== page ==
Without judgment

The two of them had punched each other
over a span of sixty years — uppercuts and sucker —
in times of war and fifty percent off sales
and famine — in Boston and wearing galoshes —
during the ballet and post surgery — jabs
and haymakers — they were thorough and loving
about these fisticuffs — drawing blood
and giving blood in turn — breaking three jaws
total, or one and one half jaw per man —
a busted spleen — an embarrassed picture window —
then one of them died and the other tried to beat
the shit out of his tombstone — first with fists —
then with the stubs of first with fists —
then just gnawed at the thing with microscopic success —
a race between his teeth and stone — a debate
between his sorrow and tolerance for pain — every day
he was there and bloody, there and screaming —
and every day people who had lost someone
saw this man and understood how wimpy
their lilies were — that their handkerchiefs
were flags of surrender — and bit the earth —
and brought shovels and earthmovers —
and prayed to God to give them the strength
to hate God — and God pondered — God searched
the soul of God — and God said yes, I give you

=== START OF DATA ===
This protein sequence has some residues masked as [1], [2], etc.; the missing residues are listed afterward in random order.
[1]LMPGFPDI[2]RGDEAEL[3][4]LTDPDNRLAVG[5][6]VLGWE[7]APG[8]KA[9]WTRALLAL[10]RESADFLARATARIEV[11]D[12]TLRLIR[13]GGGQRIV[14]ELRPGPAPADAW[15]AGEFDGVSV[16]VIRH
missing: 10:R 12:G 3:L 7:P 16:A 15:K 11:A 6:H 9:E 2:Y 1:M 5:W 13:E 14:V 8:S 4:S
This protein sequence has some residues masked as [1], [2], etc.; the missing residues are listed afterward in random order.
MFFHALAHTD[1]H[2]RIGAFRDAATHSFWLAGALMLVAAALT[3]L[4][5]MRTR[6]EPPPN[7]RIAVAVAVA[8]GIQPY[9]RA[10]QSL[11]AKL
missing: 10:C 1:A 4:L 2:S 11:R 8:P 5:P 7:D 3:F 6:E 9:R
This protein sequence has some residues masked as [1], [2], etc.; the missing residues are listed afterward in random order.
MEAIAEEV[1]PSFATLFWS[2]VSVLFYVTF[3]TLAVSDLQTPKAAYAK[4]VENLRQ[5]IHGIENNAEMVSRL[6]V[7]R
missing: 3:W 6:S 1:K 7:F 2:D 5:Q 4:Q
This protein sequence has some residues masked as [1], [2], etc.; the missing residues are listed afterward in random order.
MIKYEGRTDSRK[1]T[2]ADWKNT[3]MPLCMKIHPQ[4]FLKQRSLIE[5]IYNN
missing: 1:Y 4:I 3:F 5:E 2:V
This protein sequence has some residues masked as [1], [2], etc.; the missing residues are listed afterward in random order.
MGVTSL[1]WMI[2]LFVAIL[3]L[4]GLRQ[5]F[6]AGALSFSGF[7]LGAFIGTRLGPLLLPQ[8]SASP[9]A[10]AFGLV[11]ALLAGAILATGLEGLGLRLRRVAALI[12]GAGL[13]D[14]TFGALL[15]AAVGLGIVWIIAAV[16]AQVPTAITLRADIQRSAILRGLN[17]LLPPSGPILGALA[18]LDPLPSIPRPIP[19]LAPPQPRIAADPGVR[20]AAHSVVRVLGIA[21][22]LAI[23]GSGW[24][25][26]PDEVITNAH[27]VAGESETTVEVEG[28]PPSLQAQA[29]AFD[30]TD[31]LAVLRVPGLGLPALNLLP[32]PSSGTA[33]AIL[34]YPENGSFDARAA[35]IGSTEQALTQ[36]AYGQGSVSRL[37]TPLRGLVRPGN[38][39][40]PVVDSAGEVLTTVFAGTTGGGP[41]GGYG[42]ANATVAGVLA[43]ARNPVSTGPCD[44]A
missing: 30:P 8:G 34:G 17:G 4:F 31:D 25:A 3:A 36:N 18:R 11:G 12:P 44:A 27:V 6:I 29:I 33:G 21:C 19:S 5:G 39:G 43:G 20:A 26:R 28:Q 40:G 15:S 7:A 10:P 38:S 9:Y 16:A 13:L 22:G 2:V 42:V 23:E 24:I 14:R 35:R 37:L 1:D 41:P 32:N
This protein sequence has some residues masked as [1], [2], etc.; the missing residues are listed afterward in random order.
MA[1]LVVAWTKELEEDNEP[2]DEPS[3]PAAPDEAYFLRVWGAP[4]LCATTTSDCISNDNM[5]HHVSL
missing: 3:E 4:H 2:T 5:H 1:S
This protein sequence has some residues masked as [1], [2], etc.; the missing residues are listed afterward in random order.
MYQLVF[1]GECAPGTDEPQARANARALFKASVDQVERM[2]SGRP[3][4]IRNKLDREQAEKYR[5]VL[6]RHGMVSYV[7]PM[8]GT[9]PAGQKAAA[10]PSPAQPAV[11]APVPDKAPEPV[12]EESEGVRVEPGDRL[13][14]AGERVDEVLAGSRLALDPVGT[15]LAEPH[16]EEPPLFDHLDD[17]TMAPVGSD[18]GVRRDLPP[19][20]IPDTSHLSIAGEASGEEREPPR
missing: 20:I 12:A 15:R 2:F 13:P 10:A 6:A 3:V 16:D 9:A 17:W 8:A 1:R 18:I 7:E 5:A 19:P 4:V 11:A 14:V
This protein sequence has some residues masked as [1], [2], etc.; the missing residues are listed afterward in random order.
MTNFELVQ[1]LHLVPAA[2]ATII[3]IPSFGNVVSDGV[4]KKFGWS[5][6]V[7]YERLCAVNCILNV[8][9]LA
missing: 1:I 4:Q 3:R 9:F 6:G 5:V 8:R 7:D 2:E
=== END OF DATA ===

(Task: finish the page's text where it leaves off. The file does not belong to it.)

the strength to hate God — and they thanked God
for giving them the strength to hate God — this
was love — the circle of love — and they bit
the earth again, only deeper — and the earth bit back

A prodigal in shitty weather

When I got to the ocean, the ocean was cold.
I threw my scarf in to be a pal.
A guy in a wetsuit wanted to surf
but the gray waves were not very athletic.
Four fat cargo ships with American stuff
were erased by the horizon. Freezing
but I took my shoes off and stepped into the past.
When I feel I don't love anything
I try to get to the ocean. When I think
I have a bad molar I try to get to the ocean.
When I fail to use the subjunctive
I try to get to the ocean. Sometimes I succeed,
other times I put glitter above my eyes
and tell the moon I am a princess,
come save me. My batting average
for getting to the ocean is not very good,
but viewed as a blood transfusion, every step
toward water is a homecoming parade. Waves
go whoosh, my heart goes whoosh. This
is all the evidence of good parenting I need.

Bob Hicok's latest book is Elegy Owed (Copper Canyon, 2013). His latest meal is French toast.